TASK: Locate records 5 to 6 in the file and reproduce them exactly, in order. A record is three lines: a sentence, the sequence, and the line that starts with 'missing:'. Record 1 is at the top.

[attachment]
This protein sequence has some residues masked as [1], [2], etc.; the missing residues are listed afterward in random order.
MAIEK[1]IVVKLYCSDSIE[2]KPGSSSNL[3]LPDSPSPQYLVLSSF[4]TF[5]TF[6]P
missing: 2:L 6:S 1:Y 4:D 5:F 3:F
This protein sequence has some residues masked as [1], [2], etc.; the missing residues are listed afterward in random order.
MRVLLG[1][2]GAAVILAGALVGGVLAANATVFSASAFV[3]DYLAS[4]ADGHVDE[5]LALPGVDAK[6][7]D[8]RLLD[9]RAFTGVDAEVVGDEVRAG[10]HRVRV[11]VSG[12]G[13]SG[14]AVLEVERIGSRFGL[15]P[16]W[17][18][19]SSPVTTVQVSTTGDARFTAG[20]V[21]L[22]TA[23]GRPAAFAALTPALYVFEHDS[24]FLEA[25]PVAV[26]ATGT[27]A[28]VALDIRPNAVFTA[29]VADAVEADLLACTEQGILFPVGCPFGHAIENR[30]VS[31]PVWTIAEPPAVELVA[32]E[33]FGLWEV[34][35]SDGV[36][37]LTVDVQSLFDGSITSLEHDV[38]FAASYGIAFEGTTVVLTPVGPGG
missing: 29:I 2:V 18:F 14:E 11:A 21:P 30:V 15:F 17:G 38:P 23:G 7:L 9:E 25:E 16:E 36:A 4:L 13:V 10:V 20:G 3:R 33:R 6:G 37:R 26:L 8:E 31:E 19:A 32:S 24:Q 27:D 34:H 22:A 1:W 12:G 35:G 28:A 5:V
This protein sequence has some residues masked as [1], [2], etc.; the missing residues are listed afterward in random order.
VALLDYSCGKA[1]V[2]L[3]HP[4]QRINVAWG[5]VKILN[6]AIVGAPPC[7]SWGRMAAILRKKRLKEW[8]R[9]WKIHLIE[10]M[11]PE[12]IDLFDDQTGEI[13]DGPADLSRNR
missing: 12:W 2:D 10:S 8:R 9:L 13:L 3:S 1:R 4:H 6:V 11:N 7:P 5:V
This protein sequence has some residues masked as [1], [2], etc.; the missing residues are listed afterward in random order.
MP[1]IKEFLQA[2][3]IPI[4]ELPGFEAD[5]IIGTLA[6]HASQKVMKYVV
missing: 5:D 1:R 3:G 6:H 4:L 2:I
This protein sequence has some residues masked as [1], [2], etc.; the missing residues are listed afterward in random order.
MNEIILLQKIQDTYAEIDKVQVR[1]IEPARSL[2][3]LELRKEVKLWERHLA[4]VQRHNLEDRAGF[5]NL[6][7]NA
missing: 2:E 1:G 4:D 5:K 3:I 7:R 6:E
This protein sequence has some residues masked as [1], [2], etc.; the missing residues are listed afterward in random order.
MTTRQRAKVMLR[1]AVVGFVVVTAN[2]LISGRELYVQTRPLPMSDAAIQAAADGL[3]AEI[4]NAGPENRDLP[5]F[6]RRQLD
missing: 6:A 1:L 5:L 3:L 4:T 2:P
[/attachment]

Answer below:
This protein sequence has some residues masked as [1], [2], etc.; the missing residues are listed afterward in random order.
MNEIILLQKIQDTYAEIDKVQVR[1]IEPARSL[2][3]LELRKEVKLWERHLA[4]VQRHNLEDRAGF[5]NL[6][7]NA
missing: 2:E 1:G 4:D 5:K 3:I 7:R 6:E
This protein sequence has some residues masked as [1], [2], etc.; the missing residues are listed afterward in random order.
MTTRQRAKVMLR[1]AVVGFVVVTAN[2]LISGRELYVQTRPLPMSDAAIQAAADGL[3]AEI[4]NAGPENRDLP[5]F[6]RRQLD
missing: 6:A 1:L 5:L 3:L 4:T 2:P